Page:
That is helpful, I took a few pictures so you can see what I actually have. I tested the thermopile and all I get is 2.4 mV when heating it up, guessing that is where to start. See pictures attached please.
1. mV reading when heating 2. Gas Valve, I have marked how it was wired
2. Blower set up, (what is the "eye" called on top?) 3. Thermopile and pilot set up



4. mV reading when heated with torch



 
  #6  
Old 12-02-20, 02:09 PM
P
Group Moderator
Join Date: Mar 2003
Location: NC, USA
Posts: 24,478
Received 755 Votes on 694 Posts
You need to set your meter to DC (not AC) to test the thermopile. Make sure it's wires are not connected to anything when you test. A new one should be around 750 mv and they loose power as they age. When they get down around 450 mv is when I start to see problems and by 400 mv there isn't enough to open most gas valves.

Also, millivolt systems need very good electrical connections. With such low voltage even the tiniest bit of corrosion on electrical contacts can prevent it from working.
 
  #7  
Old 12-02-20, 02:11 PM
C
Member
Thread Starter
Join Date: Dec 2020
Posts: 6
Received 0 Votes on 0 Posts
OK, I thought I read AC mV somewhere but DC makes sense. I will retest.
 
  #8  
Old 12-02-20, 03:55 PM
C
Member
Thread Starter
Join Date: Dec 2020
Posts: 6
Received 0 Votes on 0 Posts
I retested it on DC mV's It will get to 400+ but seems to take a long time. Also the meter will automatically switch from mV to V after 400 and go to the V .000 scale. I figure that is normal maybe? I think I will replace it to be sure and clean up the contacts on the valve and see what happens.
 
  #9  
Old 12-02-20, 05:36 PM
PJmax's Avatar
Group Moderator
Join Date: Oct 2012
Location: Northern NJ - USA
Posts: 60,936
Received 1,351 Votes on 1,249 Posts
It never hurts to replace the thermopile. However..... the pilot flame is just as important. The thermopile must be well engulfed in a hearty flame. A typical problem is a partially plugged orifice. In my previous diagram.... the red arrow is pointing to where the orifice is usually located.
 
  #10  
Old 12-03-20, 05:42 AM
P
Group Moderator
Join Date: Mar 2003
Location: NC, USA
Posts: 24,478
Received 755 Votes on 694 Posts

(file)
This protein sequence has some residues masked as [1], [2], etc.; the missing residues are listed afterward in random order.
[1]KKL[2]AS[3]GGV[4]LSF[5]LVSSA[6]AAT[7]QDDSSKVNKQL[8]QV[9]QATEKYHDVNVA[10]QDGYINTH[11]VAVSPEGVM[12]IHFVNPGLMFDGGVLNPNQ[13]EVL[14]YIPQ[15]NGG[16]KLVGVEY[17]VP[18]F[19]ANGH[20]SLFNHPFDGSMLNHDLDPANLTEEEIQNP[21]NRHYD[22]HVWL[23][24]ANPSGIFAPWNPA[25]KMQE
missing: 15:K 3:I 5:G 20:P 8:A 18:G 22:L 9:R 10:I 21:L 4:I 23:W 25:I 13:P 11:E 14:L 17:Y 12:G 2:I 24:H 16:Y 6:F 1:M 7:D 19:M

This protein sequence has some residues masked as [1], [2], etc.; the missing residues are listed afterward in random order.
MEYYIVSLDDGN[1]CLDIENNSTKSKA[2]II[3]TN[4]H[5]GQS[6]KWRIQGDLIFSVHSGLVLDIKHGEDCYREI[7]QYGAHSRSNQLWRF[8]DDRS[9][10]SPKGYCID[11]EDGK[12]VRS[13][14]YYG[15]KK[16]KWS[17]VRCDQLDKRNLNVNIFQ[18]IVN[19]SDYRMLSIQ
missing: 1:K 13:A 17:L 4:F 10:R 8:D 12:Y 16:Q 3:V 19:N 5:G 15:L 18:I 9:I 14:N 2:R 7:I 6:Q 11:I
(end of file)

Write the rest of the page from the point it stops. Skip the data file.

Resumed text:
In a modern appliance the pilot light and thermopile functions as an oxygen depletion sensor to turn the appliance off if the oxygen level in the room drops too low. The orifice of the pilot is a calibrated size to make a flame of a specific size. When there is less oxygen the flame is weaker which makes less heat and the thermopile no longer makes enough electricity to hold the gas valve open. You can clean the orifice but don't use a drill bit or reamer. Nothing that will take off metal and make the orifice larger.
 
  #11  
Old 12-05-20, 07:08 AM
C
Member
Thread Starter
Join Date: Dec 2020
Posts: 6
Received 0 Votes on 0 Posts
Good news, I was able to get the furnace on. I replaced the thermopile and adjusted the pilot so it was more evenly directed at said pile. May have been a poor connection as well. Now if I could understand what controls the fan I would be all set. I could wire it direct I suppose but it would be good to have things work as they were intended. I donít know what controls the fan or what it is even called to research. It is in one of the pictures. Any idea ? Thanks again for your help
 
  #12  
Old 12-09-20, 09:01 AM
S
Member
Join Date: Jan 2017
Location: USA
Posts: 547
Received 5 Votes on 5 Posts
The fan is usually powered on by a temperature sensor which is usually mounted near the top of the air flow. that switches line voltage on/off
 
 

Thread Tools
Search this Thread
 
Ask a Question
Question Title:
Description: